Last week, the Brookings Institution released its 2015 Education Choice and Competition Index. It is a valuable effort to identify and quantify the strength of various cities’ school choice environments. But it misses an aspect of school choice that I also found to be largely absent from the dialogue during National School Choice Week: the burgeoning growth of “mediating institutions.”
“Mediating institutions” is a clunky and amorphous term, but generally refers to entities that are formed by voluntary association and exist between government and the individual – that is, civil society. Examples include everything from families; to religious organizations such as churches, temples, and mosques; nonprofit organizations such as the YMCA or the Boy Scouts; charitable organizations such as the United Way or the Shriners; as well as the business community. One recent example of the power of these entities is the effort by the Local 370 plumbers union in Flint, Michigan to address the disastrous water quality crisis.
Within K-12 education, it seems to me that any study of school choice environments should include an analysis of civil society and the role it plays in enabling the delivery of high-quality public education. My hypothesis is that cities with similar degrees of choice-friendly policies and politics can have different outcomes, depending on the civil society organizations that have developed to support the school choice sector.
These organizations can be schools themselves. Charter schools are important intermediaries between individuals (parents who select schools on behalf of their children) and the government (which funds education for the public good).
But, importantly, mediating institutions can also be the numerous entities that have emerged to fill gaps in the charter school sector such as facilities, talent, enrollment, community engagement, and advocacy. These are gaps that a) the government does not fill and b) no one individual can fill alone. Today, dozens if not hundreds of these civil society organizations support the function and growth of high-quality options for kids.
To name just a few familiar examples: New Schools for New Orleans, Building Hope, Friends of Choice in Urban Schools, Charter Board Partners, The Mind Trust, Families Empowered, Civic Builders, Building Excellent Schools, A+ Denver, Educate78, and Choose to Succeed.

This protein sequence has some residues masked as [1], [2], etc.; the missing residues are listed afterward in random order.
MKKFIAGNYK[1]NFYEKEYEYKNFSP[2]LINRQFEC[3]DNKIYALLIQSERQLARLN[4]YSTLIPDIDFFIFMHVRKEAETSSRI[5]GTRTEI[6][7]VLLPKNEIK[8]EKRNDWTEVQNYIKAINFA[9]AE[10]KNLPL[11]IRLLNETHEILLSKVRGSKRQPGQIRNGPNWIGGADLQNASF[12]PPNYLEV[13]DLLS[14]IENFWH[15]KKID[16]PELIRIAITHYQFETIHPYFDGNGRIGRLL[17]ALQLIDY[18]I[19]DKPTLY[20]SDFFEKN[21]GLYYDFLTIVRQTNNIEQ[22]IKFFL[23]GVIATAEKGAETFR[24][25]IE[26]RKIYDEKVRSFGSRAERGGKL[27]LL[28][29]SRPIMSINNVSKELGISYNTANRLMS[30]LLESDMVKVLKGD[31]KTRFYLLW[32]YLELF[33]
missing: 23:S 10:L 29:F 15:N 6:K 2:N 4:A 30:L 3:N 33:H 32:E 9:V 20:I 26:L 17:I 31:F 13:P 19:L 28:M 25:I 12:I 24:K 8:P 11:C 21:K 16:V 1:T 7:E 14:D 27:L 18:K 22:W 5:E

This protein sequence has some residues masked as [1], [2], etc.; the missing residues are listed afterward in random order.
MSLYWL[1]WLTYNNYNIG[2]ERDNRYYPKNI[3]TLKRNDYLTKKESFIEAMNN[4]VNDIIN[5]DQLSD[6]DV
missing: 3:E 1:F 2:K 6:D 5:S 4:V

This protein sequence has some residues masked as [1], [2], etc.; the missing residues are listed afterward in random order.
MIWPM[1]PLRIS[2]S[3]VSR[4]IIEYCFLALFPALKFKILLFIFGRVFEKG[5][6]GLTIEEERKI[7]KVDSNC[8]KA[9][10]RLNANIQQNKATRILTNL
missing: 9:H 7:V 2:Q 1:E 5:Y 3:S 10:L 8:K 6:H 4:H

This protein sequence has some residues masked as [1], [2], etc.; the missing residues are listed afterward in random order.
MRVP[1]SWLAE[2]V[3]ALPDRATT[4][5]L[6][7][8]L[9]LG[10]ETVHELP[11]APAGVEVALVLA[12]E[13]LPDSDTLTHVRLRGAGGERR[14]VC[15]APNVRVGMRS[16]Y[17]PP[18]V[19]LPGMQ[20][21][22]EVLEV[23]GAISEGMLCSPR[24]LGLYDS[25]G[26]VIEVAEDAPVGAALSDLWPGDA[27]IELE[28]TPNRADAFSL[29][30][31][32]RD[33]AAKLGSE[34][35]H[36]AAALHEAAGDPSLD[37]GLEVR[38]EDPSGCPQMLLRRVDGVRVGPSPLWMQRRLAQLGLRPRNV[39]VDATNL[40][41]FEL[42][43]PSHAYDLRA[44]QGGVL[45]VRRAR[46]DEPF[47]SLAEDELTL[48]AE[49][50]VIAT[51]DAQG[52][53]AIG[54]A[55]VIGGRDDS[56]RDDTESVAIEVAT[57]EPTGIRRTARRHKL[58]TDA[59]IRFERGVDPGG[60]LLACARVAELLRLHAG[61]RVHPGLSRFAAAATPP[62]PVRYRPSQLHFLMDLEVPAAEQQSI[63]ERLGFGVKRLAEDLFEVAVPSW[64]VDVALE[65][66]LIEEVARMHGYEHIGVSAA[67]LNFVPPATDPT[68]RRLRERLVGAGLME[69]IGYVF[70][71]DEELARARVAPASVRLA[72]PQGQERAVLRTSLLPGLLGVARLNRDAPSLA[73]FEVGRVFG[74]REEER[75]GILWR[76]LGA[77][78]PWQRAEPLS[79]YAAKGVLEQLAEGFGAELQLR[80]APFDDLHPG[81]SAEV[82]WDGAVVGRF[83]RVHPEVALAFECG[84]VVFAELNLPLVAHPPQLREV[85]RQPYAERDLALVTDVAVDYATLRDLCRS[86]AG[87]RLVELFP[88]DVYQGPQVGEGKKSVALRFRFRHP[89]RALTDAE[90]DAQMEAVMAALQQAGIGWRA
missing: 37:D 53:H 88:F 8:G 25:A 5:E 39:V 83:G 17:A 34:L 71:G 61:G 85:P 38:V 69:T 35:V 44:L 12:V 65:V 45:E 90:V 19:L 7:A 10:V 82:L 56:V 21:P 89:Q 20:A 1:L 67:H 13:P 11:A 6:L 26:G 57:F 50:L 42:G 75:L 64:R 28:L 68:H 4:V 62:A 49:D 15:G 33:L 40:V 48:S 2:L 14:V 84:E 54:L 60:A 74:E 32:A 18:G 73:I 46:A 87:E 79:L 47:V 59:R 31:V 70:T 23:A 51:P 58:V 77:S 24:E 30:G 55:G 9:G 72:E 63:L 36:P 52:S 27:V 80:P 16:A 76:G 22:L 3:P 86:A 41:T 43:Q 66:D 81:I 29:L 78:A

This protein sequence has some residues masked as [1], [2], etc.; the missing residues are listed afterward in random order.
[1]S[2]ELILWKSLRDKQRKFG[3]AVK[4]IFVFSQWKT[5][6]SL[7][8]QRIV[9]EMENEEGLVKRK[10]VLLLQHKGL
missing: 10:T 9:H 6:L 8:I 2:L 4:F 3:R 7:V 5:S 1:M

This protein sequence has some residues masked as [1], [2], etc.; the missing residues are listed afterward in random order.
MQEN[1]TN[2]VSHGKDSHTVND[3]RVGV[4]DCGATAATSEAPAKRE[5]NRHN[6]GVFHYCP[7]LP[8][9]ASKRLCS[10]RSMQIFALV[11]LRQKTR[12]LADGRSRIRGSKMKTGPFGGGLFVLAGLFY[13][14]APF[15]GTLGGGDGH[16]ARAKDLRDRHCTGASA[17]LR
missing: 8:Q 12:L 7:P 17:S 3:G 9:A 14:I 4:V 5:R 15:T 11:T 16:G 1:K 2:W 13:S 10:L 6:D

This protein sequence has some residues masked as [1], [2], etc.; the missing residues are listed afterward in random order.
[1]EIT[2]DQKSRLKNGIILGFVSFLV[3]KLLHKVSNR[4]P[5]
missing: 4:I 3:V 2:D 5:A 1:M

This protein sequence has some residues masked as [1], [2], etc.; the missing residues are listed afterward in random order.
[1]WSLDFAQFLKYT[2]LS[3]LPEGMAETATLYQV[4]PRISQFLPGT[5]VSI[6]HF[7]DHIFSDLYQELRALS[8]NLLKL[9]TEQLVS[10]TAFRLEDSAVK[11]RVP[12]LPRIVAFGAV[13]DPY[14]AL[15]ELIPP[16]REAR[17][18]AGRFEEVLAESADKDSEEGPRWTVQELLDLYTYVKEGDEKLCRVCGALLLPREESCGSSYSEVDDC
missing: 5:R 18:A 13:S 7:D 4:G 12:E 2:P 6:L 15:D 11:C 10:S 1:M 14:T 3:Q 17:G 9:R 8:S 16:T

These organizations demonstrate that school choice is not just about empowering individuals to make decisions. Nor is school choice just about breaking down a sclerotic government monopoly. School choice is also an important social endeavor that creates a space in which groups of individuals can collectively and freely apply their talents to address different aspects of a societal issue.
I am encouraged by the mere existence of these organizations. To quote Alexis de Tocqueville, “I often admired the infinite art with which the inhabitants of the United States managed to fix a common goal to the efforts of many men and to get them to advance it freely.”
This activism within civil society demonstrates the viability of the idea that we are collectively capable of rising to the occasion and that solutions must not necessarily come in the form of more government.
Importantly, civil society is often better equipped to identify and respond to needs as they emerge, adapt to changing conditions, and subside or pivot when demands have been met. Often, but not always, civil society organizations also develop deep knowledge of the community and can help ensure that new efforts are informed by history and local context.
We can learn a great deal about school choice, entrepreneurship, social capital, and community from studying these organizations in greater depth. Here are a few questions I think deserve more thought:
• Are there meaningful differences between civil society organizations that emerged to support the charter school sector compared to those that developed around the district-school sector (for example, parent associations, wrap-around providers, advocacy groups)?
• What is the spectrum of formality of these associations, and how can this inform the school choice movement? Is there a tipping point in a city’s charter school market share at which informal civil society associations emerge as new mission-driven organizations?
• How are these entities funded? My best guess is that they rely on philanthropy and fee-for-service engagements—is there a role for public funding?
As the charter school sector expands, it is necessary but not sufficient to study political and policy conditions, or the growth in the number of high quality charter school seats. We must also invest in understanding how the charter school sector has catalyzed a new generation of myriad civil society organizations—and how we can best create the conditions for their continued success.
– Juliet Squire
This first appeared on Ahead of the Heard.
Last updated February 12, 2016